The European Investment Bank (EIB) will be giving around half of the crisis loans money to Eastern European small- and medium-sized companies. The EIB has stepped up during the financial crisis to “provide financial stability” throughout Europe. This was also part of a directive that came from EU economy ministers a few years ago to the EIB that loans should be increased to €30 billion by this time. Much of it was distributed to the more established Western European states but the last two years have seen this move to Eastern European countries too. European banks – especially those in Turkey and Poland – were mostly helped as a preventive measure of them “pulling out of the region during the economic crisis.” Once the financial crisis globalized out of control, the money set for 2011 ran out as banks tried to get cheaper financing; accessing money grew tougher. Thus the attempt was made with these loans to prevent the banks from shutting down.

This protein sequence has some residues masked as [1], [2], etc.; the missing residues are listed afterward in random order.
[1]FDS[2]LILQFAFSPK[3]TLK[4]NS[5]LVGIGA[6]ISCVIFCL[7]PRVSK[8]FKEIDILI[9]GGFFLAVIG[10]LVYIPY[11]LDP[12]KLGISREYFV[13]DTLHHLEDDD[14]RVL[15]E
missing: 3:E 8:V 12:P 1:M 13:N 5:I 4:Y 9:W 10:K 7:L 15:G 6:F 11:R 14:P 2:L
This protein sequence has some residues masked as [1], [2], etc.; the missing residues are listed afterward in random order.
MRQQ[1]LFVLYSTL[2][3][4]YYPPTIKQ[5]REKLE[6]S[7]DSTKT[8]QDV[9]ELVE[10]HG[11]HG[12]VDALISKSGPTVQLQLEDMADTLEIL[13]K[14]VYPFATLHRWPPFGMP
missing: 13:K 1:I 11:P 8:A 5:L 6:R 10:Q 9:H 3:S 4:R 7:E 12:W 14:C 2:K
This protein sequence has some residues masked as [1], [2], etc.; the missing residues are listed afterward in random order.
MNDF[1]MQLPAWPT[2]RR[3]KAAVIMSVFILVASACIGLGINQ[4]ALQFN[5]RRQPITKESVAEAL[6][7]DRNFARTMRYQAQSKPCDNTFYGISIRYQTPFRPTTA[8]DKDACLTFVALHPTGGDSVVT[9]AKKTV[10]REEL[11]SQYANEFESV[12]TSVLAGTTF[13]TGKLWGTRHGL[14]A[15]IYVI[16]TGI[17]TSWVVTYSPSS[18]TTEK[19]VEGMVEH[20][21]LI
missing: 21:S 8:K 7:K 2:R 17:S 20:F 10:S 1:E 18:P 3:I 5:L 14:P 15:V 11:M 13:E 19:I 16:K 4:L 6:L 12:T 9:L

The EIB's figures are aim to thwart criticism that the commercial banks that have been distributing the EIB's crisis funds have been holding onto the money so they can shore up their own balance sheets rather than lending it to SMEs. The banks have to prove they have SME’s to lend the money to first. But in general it seems this system has been working well as “the number and value of EIB loans is on an upward trend.” Last year’s EMI loaning figures averaged at €157,000 for 63,000 SMEs. As well, there is now a micro-lending program with loans up to €10,000.